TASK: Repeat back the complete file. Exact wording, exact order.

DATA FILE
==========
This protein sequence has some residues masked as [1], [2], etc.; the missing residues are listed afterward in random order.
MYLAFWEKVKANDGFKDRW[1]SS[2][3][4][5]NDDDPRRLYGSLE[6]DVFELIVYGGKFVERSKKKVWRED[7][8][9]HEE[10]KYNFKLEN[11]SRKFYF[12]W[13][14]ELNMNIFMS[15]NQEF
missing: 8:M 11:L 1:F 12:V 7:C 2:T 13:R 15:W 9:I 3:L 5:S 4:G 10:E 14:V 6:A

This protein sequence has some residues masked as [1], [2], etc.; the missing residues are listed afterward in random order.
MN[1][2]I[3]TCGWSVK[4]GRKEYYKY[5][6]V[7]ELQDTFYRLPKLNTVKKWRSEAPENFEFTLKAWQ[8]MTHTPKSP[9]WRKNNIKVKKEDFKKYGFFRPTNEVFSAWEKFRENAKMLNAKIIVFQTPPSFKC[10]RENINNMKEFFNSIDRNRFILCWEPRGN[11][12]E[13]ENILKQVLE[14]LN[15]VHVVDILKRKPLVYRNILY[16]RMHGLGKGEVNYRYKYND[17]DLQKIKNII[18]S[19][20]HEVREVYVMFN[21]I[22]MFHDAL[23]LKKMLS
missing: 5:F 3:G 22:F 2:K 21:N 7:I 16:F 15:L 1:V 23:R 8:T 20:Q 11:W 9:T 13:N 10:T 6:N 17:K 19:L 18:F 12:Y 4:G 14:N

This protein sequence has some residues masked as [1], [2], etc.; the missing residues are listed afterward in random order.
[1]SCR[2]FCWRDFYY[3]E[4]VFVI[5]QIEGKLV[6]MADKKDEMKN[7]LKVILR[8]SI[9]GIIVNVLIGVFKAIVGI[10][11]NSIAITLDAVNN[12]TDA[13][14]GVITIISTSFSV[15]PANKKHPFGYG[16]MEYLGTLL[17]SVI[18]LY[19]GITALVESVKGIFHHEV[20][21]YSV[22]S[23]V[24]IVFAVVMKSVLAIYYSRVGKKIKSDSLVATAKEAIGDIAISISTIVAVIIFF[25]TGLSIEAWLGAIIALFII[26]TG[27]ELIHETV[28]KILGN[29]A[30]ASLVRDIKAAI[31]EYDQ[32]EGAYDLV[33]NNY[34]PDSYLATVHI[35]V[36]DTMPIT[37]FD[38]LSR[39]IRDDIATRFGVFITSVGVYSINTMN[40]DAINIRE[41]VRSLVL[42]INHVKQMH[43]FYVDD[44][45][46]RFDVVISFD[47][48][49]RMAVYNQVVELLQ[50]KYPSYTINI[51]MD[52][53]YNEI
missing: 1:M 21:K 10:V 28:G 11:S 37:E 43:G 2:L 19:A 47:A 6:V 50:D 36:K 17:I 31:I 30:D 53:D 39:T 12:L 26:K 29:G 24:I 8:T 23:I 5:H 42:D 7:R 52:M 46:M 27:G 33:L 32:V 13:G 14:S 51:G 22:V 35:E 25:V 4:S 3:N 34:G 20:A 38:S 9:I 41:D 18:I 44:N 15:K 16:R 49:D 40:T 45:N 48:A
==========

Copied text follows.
This protein sequence has some residues masked as [1], [2], etc.; the missing residues are listed afterward in random order.
MYLAFWEKVKANDGFKDRW[1]SS[2][3][4][5]NDDDPRRLYGSLE[6]DVFELIVYGGKFVERSKKKVWRED[7][8][9]HEE[10]KYNFKLEN[11]SRKFYF[12]W[13][14]ELNMNIFMS[15]NQEF
missing: 8:M 11:L 1:F 12:V 7:C 2:T 13:R 15:W 9:I 3:L 5:S 4:G 10:E 14:V 6:A

This protein sequence has some residues masked as [1], [2], etc.; the missing residues are listed afterward in random order.
MN[1][2]I[3]TCGWSVK[4]GRKEYYKY[5][6]V[7]ELQDTFYRLPKLNTVKKWRSEAPENFEFTLKAWQ[8]MTHTPKSP[9]WRKNNIKVKKEDFKKYGFFRPTNEVFSAWEKFRENAKMLNAKIIVFQTPPSFKC[10]RENINNMKEFFNSIDRNRFILCWEPRGN[11][12]E[13]ENILKQVLE[14]LN[15]VHVVDILKRKPLVYRNILY[16]RMHGLGKGEVNYRYKYND[17]DLQKIKNII[18]S[19][20]HEVREVYVMFN[21]I[22]MFHDAL[23]LKKMLS
missing: 5:F 3:G 22:F 2:K 21:N 7:I 16:F 15:L 1:V 23:R 8:T 20:Q 11:W 9:T 13:N 10:T 6:N 17:K 19:L 18:F 12:Y 4:G 14:N

This protein sequence has some residues masked as [1], [2], etc.; the missing residues are listed afterward in random order.
[1]SCR[2]FCWRDFYY[3]E[4]VFVI[5]QIEGKLV[6]MADKKDEMKN[7]LKVILR[8]SI[9]GIIVNVLIGVFKAIVGI[10][11]NSIAITLDAVNN[12]TDA[13][14]GVITIISTSFSV[15]PANKKHPFGYG[16]MEYLGTLL[17]SVI[18]LY[19]GITALVESVKGIFHHEV[20][21]YSV[22]S[23]V[24]IVFAVVMKSVLAIYYSRVGKKIKSDSLVATAKEAIGDIAISISTIVAVIIFF[25]TGLSIEAWLGAIIALFII[26]TG[27]ELIHETV[28]KILGN[29]A[30]ASLVRDIKAAI[31]EYDQ[32]EGAYDLV[33]NNY[34]PDSYLATVHI[35]V[36]DTMPIT[37]FD[38]LSR[39]IRDDIATRFGVFITSVGVYSINTMN[40]DAINIRE[41]VRSLVL[42]INHVKQMH[43]FYVDD[44][45][46]RFDVVISFD[47][48][49]RMAVYNQVVELLQ[50]KYPSYTINI[51]MD[52][53]YNEI
missing: 1:M 21:K 10:V 28:G 11:S 37:E 43:G 2:L 19:A 47:A 6:V 50:D 36:K 17:I 31:I 30:D 53:D 39:T 12:L 26:K 29:G 24:I 8:T 23:I 5:H 42:D 7:R 52:M 46:M 27:G 33:L 32:V 13:G 14:S 51:G 22:V 35:E 25:V 4:S 3:N 34:G 20:A 38:S 9:I 41:D 18:I 44:N 15:K 16:R 49:D 40:T 45:N 48:A